Wednesday, April 08, 2009

Summer camp: Fundy style!

Like most parents, I've sent my kids off to variously-themed summer camps over the years. Recently, I discovered the perfect summer camp for nature types, ages 10 to 17: The Whale Camp on Bay of Fundy's Grand Manan Island! The camps are 1 to 3 weeks long and run all summer. Activities include sailing on a 50-foot Schooner, research and exploration of whales and their habitat, plus the usual outdoor activities of hiking, sea kayaking and bonfires.

The camps also appear to be offered for adult groups upon request. Cool! Check out these photos from previous camps!

Monday, April 06, 2009

Images from the real Isle Haute

Of all the 450+ posts I've made on this blog, one of the most popular with my readers was the post I made last fall about Isle Haute (a small isolated island in the upper part of the Bay of Fundy where the bay splits into Chignecto and Minas Basins). It seemed I wasn't the only person with a 'crush' on this mysterious island that floats out there so visible but not so accessible from New Brunswick and Nova Scotia shores of the Bay of Fundy.

Imagine my delight today when I came across Brian Grant-Paul's Explore Nova Scotia website with it's exquisite insights and images about many corners of our Bay, including Isle Haute. Check out Brian's photos (use with permission) of the island's vertical basalt cliffs and its low-tide-only sandbar, plus more pics on his blog.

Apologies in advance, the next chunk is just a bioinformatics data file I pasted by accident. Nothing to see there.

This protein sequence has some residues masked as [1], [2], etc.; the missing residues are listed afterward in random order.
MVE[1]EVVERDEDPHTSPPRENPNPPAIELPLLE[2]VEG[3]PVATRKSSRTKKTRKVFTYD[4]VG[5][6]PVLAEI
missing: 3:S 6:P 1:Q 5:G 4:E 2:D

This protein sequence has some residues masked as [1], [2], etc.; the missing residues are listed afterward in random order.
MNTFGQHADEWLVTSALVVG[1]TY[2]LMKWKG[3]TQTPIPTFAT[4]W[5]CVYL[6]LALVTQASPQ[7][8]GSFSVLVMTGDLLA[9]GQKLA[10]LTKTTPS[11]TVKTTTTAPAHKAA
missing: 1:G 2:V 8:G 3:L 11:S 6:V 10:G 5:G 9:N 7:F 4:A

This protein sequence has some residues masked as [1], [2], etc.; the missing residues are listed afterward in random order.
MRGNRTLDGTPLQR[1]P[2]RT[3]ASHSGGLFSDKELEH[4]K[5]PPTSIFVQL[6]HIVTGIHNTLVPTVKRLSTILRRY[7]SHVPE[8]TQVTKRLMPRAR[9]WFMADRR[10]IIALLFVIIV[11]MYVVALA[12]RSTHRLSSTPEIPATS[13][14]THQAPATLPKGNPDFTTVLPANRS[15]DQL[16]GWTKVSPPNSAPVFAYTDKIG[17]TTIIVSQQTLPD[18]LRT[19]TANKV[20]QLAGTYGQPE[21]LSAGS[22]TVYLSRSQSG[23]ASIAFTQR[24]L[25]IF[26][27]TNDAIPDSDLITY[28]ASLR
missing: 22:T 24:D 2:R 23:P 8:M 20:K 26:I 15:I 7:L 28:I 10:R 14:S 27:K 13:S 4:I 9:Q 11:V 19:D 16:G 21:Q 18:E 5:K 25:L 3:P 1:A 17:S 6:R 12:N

Now,more than ever, actively looking for someone with a boat to take me out there this summer!

Saturday, April 04, 2009

Another Bay of Fundy book - this one for kids!

I've never owned a TV so that's freed up lots of time to explore my region and do a lot of reading! It will be no surprise then that I've combined the two interests with a collection of books and poetry about the Bay of Fundy. Here's another fun children's book: Return to the Sea by Heidi Jardine Stoddart.

In some ways it's a typical summer tale: young girl heads to the Maritime provinces from Ontario on holiday with her family. But she has a delightful sense of wonder about her experience with the Fundy tides... and I always enjoy reading about that!

(note for my U.S. readers: Canadians refer to the east coast provinces of New Brunswick, Nova Scotia and PEI as 'the Maritimes')

Wednesday, April 01, 2009

Making Maple Taffy

It won't be long now 'til 'Sugar Season' is over (usually mid- to late-April) but you'll be relieved to know that maple syrup can still be found year round in grocery stores and farm markets throughout the region.

There are a few maple treats, however, that are only available d
uring maple season ...introducing my favourite: maple taffy. The 'recipe' for maple taffy is:

  • boil maple syrup to a higher temperature than required for syrup (238 degrees F)
  • pour it off onto a prepared bed of fresh snow (crushed ice will do in a pinch!)
  • twirl a small wooden stick (popsicle stick works well) around a section of taffy. Several people can surround the snow and do this at once!!
  • eat!
The snow cools the hot syrup quickly results in a clear, sticky mapley toffee, or, as maple families such as ours call it: taffy. Warning: it's a tooth filling-removing kinda activity....